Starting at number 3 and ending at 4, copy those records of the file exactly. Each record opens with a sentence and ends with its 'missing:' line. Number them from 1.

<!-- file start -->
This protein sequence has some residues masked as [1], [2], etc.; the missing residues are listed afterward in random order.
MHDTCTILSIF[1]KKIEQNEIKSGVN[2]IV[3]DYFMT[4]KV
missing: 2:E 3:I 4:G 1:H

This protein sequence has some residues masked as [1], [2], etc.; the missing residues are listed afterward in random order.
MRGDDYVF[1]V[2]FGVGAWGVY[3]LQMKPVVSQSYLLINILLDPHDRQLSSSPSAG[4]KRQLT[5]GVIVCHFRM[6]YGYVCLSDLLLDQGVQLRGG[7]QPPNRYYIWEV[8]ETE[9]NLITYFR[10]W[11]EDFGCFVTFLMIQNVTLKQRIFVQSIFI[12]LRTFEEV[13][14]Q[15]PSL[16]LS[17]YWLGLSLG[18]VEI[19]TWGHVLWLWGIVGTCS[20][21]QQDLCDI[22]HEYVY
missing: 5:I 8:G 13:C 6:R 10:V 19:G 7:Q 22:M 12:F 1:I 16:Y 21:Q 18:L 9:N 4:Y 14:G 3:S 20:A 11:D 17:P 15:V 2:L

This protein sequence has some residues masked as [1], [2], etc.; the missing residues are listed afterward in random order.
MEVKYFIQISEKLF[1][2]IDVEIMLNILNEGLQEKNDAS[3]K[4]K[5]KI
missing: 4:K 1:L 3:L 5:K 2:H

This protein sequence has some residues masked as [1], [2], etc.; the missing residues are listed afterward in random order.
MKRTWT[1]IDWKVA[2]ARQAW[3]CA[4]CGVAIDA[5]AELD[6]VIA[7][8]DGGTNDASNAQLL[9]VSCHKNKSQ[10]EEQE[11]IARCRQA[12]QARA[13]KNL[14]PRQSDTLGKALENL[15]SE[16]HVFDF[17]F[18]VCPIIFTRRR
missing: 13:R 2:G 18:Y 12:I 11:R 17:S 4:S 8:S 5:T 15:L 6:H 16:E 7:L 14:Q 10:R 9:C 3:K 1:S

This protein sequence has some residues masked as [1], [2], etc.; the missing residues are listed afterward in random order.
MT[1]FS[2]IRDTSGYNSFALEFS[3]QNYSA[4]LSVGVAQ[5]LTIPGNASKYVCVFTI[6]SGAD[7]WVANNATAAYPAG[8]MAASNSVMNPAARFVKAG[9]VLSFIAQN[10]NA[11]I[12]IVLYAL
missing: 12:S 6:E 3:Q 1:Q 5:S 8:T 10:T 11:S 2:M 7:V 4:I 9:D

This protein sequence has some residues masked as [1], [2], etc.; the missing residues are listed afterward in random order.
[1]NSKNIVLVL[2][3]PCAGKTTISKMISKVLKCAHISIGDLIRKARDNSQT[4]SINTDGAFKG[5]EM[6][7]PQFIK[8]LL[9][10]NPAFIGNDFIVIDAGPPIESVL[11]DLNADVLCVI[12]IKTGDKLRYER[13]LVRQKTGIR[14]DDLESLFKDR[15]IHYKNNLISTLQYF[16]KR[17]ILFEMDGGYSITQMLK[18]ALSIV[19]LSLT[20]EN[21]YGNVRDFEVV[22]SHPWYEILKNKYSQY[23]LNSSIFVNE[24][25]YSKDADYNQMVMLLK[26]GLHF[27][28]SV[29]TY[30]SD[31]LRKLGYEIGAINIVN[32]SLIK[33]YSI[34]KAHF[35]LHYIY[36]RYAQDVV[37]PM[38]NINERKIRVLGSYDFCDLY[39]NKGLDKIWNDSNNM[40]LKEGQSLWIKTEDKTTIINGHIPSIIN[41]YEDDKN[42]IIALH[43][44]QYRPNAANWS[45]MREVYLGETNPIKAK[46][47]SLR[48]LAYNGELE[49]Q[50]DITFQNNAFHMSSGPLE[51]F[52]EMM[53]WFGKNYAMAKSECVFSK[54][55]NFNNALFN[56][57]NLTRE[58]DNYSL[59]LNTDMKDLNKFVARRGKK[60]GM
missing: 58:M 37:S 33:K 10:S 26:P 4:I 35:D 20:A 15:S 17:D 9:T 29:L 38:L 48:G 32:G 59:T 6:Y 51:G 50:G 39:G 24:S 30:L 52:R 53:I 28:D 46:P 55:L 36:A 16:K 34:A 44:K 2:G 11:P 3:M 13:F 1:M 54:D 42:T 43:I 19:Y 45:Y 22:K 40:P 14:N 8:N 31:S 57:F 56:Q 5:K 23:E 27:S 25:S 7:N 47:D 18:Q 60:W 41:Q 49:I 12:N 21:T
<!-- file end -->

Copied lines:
This protein sequence has some residues masked as [1], [2], etc.; the missing residues are listed afterward in random order.
MEVKYFIQISEKLF[1][2]IDVEIMLNILNEGLQEKNDAS[3]K[4]K[5]KI
missing: 4:K 1:L 3:L 5:K 2:H

This protein sequence has some residues masked as [1], [2], etc.; the missing residues are listed afterward in random order.
MKRTWT[1]IDWKVA[2]ARQAW[3]CA[4]CGVAIDA[5]AELD[6]VIA[7][8]DGGTNDASNAQLL[9]VSCHKNKSQ[10]EEQE[11]IARCRQA[12]QARA[13]KNL[14]PRQSDTLGKALENL[15]SE[16]HVFDF[17]F[18]VCPIIFTRRR
missing: 13:R 2:G 18:Y 12:I 11:R 17:S 4:S 8:S 5:T 15:L 6:H 16:E 7:L 14:Q 10:R 9:C 3:K 1:S